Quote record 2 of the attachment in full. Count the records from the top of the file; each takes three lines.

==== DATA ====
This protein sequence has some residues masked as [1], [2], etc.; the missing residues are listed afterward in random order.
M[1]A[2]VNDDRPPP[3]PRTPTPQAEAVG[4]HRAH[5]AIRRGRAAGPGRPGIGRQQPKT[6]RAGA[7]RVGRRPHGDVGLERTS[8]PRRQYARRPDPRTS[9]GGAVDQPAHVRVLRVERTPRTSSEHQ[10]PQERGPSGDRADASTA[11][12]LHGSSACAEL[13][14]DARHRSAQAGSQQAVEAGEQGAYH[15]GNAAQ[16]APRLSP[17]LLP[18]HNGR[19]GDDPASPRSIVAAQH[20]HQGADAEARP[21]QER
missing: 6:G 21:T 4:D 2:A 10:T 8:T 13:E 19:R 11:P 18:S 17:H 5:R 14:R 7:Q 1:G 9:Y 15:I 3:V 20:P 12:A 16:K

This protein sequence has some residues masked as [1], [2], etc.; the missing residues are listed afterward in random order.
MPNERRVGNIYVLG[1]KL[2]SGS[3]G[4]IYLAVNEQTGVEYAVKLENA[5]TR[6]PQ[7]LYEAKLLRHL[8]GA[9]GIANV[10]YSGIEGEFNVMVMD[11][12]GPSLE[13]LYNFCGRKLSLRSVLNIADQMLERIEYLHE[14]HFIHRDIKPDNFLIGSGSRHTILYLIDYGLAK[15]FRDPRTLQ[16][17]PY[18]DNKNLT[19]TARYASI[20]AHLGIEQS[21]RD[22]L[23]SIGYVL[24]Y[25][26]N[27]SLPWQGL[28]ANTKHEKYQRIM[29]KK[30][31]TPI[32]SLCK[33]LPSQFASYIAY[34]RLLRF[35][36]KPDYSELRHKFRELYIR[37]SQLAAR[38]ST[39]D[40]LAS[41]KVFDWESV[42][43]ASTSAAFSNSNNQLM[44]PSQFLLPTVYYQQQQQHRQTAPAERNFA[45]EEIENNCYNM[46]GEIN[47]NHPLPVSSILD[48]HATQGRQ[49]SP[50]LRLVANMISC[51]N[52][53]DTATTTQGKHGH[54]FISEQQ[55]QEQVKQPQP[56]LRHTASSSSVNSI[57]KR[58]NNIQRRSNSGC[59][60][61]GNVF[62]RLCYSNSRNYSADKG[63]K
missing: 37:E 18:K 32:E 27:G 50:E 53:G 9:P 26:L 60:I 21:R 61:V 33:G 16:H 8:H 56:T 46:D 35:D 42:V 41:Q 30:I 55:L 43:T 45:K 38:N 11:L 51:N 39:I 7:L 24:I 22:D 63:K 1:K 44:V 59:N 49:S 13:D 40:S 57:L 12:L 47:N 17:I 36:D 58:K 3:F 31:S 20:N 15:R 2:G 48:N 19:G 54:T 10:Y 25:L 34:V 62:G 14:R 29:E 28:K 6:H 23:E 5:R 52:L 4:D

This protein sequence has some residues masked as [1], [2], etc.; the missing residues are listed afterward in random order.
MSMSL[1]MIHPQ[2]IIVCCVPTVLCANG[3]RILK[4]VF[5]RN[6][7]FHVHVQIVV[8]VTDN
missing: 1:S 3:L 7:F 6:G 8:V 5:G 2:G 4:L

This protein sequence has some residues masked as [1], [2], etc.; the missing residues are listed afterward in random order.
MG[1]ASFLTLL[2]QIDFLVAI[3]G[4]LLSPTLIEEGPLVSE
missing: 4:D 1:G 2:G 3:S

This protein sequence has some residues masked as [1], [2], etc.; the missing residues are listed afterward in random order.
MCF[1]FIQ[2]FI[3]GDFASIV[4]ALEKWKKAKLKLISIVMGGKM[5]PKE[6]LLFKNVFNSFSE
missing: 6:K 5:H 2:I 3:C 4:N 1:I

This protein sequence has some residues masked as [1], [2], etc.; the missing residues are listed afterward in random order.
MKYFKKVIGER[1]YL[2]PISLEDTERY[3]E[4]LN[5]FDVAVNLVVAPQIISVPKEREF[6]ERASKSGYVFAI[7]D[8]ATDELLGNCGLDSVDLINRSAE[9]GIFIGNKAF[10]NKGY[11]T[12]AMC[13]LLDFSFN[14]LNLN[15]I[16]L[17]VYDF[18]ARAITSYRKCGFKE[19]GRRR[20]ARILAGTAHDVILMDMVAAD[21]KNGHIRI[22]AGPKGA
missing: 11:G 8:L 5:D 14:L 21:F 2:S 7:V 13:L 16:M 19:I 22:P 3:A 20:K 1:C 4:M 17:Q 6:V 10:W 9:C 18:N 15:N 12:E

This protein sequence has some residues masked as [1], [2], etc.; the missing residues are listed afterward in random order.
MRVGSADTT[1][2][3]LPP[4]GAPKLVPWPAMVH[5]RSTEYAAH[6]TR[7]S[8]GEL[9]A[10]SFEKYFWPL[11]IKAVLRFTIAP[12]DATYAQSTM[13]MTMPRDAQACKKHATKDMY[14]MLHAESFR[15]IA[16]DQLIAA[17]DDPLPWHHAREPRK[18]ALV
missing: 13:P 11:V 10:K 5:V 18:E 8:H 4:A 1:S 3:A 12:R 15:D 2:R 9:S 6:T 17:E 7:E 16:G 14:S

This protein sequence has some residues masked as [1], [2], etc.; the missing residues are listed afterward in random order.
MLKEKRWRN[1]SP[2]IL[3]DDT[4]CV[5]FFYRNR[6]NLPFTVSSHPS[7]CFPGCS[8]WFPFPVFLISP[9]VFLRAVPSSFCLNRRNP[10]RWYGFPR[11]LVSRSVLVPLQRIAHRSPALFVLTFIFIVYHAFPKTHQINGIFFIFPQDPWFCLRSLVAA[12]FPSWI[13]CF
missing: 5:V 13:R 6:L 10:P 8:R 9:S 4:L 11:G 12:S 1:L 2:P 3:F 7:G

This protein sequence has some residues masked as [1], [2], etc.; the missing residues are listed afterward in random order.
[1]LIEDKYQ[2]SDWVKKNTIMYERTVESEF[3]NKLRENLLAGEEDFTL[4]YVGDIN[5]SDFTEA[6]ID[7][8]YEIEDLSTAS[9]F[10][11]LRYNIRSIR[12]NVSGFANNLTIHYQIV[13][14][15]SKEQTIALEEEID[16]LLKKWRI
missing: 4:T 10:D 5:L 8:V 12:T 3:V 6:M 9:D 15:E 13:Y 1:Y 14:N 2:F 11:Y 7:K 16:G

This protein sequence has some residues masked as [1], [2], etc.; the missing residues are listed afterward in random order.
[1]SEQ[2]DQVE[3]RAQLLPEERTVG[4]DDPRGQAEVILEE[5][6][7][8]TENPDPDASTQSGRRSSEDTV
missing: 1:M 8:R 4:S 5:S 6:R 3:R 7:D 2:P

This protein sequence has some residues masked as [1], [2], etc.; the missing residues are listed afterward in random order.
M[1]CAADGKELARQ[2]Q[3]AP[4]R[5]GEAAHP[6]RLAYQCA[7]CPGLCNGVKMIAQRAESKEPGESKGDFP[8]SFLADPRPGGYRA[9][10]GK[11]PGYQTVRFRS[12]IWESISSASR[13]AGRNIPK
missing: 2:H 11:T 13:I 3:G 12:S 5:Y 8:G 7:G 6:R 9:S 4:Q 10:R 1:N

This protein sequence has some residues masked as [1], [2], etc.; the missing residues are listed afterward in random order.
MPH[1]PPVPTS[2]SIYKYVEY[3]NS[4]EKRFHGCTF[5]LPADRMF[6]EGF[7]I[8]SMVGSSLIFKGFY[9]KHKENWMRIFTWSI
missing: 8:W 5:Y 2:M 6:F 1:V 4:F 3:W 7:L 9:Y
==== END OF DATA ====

This protein sequence has some residues masked as [1], [2], etc.; the missing residues are listed afterward in random order.
MPNERRVGNIYVLG[1]KL[2]SGS[3]G[4]IYLAVNEQTGVEYAVKLENA[5]TR[6]PQ[7]LYEAKLLRHL[8]GA[9]GIANV[10]YSGIEGEFNVMVMD[11][12]GPSLE[13]LYNFCGRKLSLRSVLNIADQMLERIEYLHE[14]HFIHRDIKPDNFLIGSGSRHTILYLIDYGLAK[15]FRDPRTLQ[16][17]PY[18]DNKNLT[19]TARYASI[20]AHLGIEQS[21]RD[22]L[23]SIGYVL[24]Y[25][26]N[27]SLPWQGL[28]ANTKHEKYQRIM[29]KK[30][31]TPI[32]SLCK[33]LPSQFASYIAY[34]RLLRF[35][36]KPDYSELRHKFRELYIR[37]SQLAAR[38]ST[39]D[40]LAS[41]KVFDWESV[42][43]ASTSAAFSNSNNQLM[44]PSQFLLPTVYYQQQQQHRQTAPAERNFA[45]EEIENNCYNM[46]GEIN[47]NHPLPVSSILD[48]HATQGRQ[49]SP[50]LRLVANMISC[51]N[52][53]DTATTTQGKHGH[54]FISEQQ[55]QEQVKQPQP[56]LRHTASSSSVNSI[57]KR[58]NNIQRRSNSGC[59][60][61]GNVF[62]RLCYSNSRNYSADKG[63]K
missing: 37:E 18:K 32:E 27:G 50:E 53:G 9:P 26:L 60:I 21:R 61:V 33:G 16:H 8:H 56:T 46:D 35:D 42:V 41:Q 30:I 55:L 43:T 45:K 38:N 11:L 51:N 39:I 7:L 24:I 22:D 63:K 1:K 44:V 59:N 49:S 13:D 40:S 57:L 12:L 47:N 17:I 36:D 58:K 3:F 31:S 20:N 15:R 2:G 48:N 19:G 54:T 10:Y 25:L 34:V 62:G 14:R 29:E 28:K 6:H 23:E 5:R 52:L 4:D